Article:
Complex Interplay of Plastic Surgery and BDD

Social media has long been presented as the number one culprit in influencing people’s perception of their body image. However, there has been a problematic inadequacy in the representation of averagely built individuals in the fashion, advertisement, and entertainment industries long before the rise of social media influencers. There was always the onslaught of models and actors possessing unrealistic beauty standards that set them apart from ordinary people. 

The problem then arises when this gap is taken seriously by people who have already possessed a negative body image of themselves. Some people convinced that something is wrong with them will likely develop unhealthy behaviors that align with those beliefs. 

These behaviors often lead to a more serious condition, body dysmorphia. This psychological condition stems from an individual’s extreme obsession over their perceived flaw in their physical appearance, leading to very low self-esteem. They are often seen fixating in front of a mirror, checking on their appearance, not nearly satisfied with any modifications they’ve tried on their bodies. 

Do you want to know if you are suffering from BDD (Body Dysmorphic Disorder)? Take an initial screening test from this site.

These unhealthy, obsessive thought patterns often lead to equally unhealthy compulsions or the overwhelming need to act in response to these ruminations. One of their many compulsions is the abnormal frequency of plastic surgery clinic visits. 

Plastic surgery, a field of medicine that caters to enhancing the physical appearance and restoring its functionalities in cases of accidents and defects, has a complex relationship with people suffering from body dysmorphia. It essentially has profound psychological implications that either exacerbate their condition or provide them with a degree of relief.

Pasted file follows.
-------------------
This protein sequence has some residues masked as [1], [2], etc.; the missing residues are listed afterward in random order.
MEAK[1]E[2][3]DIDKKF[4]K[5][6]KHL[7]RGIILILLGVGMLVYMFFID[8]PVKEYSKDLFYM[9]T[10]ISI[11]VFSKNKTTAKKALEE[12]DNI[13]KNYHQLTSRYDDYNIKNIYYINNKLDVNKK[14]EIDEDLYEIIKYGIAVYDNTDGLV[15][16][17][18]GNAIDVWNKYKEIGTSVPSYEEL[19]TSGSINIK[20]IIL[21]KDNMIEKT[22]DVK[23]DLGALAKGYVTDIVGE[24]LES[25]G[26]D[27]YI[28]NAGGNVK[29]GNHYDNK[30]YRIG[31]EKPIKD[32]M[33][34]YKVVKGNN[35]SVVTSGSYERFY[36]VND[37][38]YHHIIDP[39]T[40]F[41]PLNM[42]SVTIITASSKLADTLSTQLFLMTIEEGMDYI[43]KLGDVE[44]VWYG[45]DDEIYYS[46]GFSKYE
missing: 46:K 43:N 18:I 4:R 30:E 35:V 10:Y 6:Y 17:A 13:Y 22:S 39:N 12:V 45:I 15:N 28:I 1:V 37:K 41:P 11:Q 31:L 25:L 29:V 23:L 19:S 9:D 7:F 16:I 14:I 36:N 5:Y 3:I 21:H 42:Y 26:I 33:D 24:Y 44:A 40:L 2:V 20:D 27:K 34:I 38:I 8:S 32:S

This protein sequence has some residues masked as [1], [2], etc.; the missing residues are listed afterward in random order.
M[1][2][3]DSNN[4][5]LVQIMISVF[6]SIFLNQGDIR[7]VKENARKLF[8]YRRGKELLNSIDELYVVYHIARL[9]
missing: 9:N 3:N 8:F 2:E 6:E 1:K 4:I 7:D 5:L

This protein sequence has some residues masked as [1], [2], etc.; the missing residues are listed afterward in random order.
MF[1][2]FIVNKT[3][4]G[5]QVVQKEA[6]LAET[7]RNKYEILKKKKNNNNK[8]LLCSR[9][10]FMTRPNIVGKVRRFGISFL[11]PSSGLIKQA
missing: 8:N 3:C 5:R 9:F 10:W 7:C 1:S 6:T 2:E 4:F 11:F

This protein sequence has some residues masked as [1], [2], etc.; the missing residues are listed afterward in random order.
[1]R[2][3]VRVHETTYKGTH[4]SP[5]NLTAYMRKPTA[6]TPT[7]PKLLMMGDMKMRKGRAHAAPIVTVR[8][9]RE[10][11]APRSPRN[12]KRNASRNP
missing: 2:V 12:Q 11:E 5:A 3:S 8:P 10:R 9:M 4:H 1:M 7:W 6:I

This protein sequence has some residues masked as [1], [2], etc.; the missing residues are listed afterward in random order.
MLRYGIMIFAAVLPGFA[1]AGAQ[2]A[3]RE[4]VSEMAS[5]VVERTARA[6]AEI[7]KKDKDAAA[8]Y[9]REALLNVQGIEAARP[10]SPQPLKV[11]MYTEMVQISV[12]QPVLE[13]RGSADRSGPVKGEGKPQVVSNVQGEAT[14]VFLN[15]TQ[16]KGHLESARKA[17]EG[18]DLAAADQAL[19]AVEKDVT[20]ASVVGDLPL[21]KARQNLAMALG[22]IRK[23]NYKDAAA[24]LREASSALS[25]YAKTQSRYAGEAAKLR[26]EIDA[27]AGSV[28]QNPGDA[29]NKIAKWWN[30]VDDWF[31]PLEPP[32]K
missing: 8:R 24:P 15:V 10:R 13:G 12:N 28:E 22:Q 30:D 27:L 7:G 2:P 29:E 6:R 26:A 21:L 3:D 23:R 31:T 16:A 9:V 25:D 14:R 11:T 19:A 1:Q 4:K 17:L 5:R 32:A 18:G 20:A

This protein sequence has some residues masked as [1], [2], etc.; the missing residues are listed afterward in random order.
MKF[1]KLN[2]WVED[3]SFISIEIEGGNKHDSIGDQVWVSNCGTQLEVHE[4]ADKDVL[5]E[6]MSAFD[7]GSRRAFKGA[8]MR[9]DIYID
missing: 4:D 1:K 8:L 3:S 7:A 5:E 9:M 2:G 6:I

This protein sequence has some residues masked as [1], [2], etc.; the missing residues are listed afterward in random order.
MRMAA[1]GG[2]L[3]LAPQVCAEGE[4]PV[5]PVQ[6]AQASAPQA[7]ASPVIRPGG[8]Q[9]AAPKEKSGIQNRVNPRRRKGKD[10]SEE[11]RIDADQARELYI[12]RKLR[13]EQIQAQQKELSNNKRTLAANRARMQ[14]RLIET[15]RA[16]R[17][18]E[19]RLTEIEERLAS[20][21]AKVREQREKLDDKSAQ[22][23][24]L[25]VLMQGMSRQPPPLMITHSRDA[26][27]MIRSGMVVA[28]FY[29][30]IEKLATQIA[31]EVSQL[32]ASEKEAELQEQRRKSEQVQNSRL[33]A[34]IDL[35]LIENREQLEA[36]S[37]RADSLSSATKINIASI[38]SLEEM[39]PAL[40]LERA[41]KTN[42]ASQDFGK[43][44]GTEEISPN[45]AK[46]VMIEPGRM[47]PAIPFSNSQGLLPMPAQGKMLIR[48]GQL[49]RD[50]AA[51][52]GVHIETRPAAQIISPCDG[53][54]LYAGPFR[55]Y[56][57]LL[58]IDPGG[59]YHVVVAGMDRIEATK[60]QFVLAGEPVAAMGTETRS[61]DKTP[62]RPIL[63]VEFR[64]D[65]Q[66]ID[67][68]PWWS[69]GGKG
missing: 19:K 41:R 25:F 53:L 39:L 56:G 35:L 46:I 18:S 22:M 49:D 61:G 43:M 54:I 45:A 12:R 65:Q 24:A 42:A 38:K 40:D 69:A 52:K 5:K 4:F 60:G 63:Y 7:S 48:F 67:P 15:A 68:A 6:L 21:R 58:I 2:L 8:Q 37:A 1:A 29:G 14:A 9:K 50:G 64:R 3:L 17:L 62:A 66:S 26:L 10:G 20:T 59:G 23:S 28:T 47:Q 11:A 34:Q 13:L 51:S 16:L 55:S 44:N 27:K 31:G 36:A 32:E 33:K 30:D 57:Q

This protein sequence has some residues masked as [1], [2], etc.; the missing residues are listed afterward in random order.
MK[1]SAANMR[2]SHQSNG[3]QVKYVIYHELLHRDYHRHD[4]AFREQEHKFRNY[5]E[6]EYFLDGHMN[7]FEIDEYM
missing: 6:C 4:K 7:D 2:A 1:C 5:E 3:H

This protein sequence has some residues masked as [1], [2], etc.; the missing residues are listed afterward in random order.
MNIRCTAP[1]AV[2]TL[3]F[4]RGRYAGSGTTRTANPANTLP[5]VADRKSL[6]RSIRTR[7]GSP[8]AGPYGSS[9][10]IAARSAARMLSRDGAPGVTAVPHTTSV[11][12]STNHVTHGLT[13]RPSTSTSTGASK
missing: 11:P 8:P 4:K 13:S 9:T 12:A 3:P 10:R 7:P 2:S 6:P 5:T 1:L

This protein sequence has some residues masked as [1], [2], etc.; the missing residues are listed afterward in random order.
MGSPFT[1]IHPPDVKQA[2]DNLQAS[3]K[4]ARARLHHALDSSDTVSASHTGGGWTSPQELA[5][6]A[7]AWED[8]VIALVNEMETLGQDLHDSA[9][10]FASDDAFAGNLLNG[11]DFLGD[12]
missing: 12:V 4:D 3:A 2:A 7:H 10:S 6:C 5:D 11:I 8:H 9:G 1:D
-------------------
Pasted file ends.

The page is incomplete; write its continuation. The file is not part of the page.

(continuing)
The Potential for Exacerbation

Plastic surgery is often a necessary outlet for patients with body dysmorphic conditions – until it is not. Everything done in moderation usually has the potential to be a good idea until it becomes excessive. The risk of exacerbating this disorder is contributed by the following factors:

  1. Perpetual Dissatisfaction – As people with BDD tend to fixate on their flaws, they will have the tendency to shift this fixation from one attribute to another. Even after surgery, they will seek more procedures to fix other “problem areas,” never really reaching that sense of satisfaction until they deem, they have reached the highest beauty standards, which most often will not ever happen. 
  2. Unrealistic Expectations – Body dysmorphia can cause people to perceive unsatisfactory results of any surgical enhancements done to their bodies due to unrealistically high expectations. This is why patient-doctor consultations are critical in setting realistic expectations, learn more about getting a surgeon’s honest advice here: When patients feel their expectations are unmet, they will likely seek more modifications, starting a downward spiral of deep disappointment and worsening of their conditions.